The European Court of Justice (ECJ) has recently passed a decision in a Case C‑454/10 Oliver Jestel regarding the question of who is liable for the payment of customs duties when goods are imported into the EU. The case involved an Online shop within the EU, where the shop owner was acting as an intermediary between the fraudulent seller and the customers. ECJ has essentially deemed that the shop owner is co-liable for the payment of the costumes duties and import VAT, which should have been paid (but were not) be the foreign seller, as the shop owner should have been aware that the seller is selling goods illegally imported into the EU.
The German Federal Finance Court referred a question to the ECJ asking for a preliminary ruling on the following question: Does a person become a debtor liable to pay customs duties because of participation in the unlawful introduction of goods into the customs territory of the EU where that person arranges the conclusion of the contracts to purchase the goods concerned and therefore envisages that the seller will possibly deliver the goods avoiding import duties?
In the case at hand, the defendant had auctioned goods originating in China on eBay. He acted as intermediary for the sale of the goods and collected the sales price. The setting of prices and procuring of the goods was the responsibility of the Chinese supplier. The supplier delivered the goods directly to the purchasers based in Germany by post.
The goods were shipped to the customers without the goods first being presented to customs and without import duties being levied, as the Chinese supplier falsely reported value and content of delivered packages.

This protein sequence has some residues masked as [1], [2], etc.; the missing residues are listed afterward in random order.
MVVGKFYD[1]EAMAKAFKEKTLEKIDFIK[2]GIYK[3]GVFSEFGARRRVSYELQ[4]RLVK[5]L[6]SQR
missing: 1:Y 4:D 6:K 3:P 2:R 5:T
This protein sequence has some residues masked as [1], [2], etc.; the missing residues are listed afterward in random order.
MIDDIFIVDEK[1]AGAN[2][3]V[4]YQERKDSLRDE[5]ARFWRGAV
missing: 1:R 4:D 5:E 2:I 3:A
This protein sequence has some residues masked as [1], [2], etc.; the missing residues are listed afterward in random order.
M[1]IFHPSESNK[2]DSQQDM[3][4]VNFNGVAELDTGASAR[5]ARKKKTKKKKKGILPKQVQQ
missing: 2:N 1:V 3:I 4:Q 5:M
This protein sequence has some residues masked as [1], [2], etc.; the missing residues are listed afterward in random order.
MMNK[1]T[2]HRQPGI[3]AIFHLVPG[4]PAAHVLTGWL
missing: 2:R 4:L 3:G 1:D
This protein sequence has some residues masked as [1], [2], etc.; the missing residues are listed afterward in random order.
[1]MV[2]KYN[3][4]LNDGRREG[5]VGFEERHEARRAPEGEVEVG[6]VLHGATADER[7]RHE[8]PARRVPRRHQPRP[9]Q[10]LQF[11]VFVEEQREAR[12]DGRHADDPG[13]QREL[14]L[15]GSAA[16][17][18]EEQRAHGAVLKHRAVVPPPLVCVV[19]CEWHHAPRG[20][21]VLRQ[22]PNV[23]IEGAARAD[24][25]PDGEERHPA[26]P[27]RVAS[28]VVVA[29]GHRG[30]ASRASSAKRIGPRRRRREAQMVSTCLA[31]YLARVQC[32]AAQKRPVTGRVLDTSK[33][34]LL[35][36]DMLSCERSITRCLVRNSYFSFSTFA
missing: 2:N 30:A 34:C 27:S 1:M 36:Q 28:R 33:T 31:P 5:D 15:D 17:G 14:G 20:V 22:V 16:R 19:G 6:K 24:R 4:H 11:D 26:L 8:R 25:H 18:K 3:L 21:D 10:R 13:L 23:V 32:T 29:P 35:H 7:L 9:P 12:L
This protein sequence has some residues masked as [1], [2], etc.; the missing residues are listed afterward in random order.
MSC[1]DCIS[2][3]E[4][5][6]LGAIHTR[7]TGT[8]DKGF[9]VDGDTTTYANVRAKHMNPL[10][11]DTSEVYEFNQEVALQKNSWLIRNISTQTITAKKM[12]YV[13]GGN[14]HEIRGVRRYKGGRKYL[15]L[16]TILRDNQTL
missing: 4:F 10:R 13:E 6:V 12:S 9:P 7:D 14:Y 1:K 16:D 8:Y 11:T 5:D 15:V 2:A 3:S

The ECJ decided that a person who participates in the introduction of goods to the EU as intermediary in the sale of these goods must be considered as debtor of a customs debt through unlawful introduction of the goods into the customs territory of the EU, if that person was aware, or should reasonable have been aware, that the introduction was unlawful.
What does this mean for you?
If your company is acting as an intermediary for goods sold from outside the EU to customers in the EU, you have to take into consideration also customs issues, even though you are not importing the goods yourself.
Based on the above decision, if your supplier delivers the goods incorrectly to the EU and you are aware of such acts, you may still become debtor of import duties based on your awareness of such issues.
Additionally, according to EU legislation, the intermediary is expected to ensure that the goods concerned will not be unlawfully introduced to the EU and to inform the supplier of its obligation to declare the goods to customs, if required.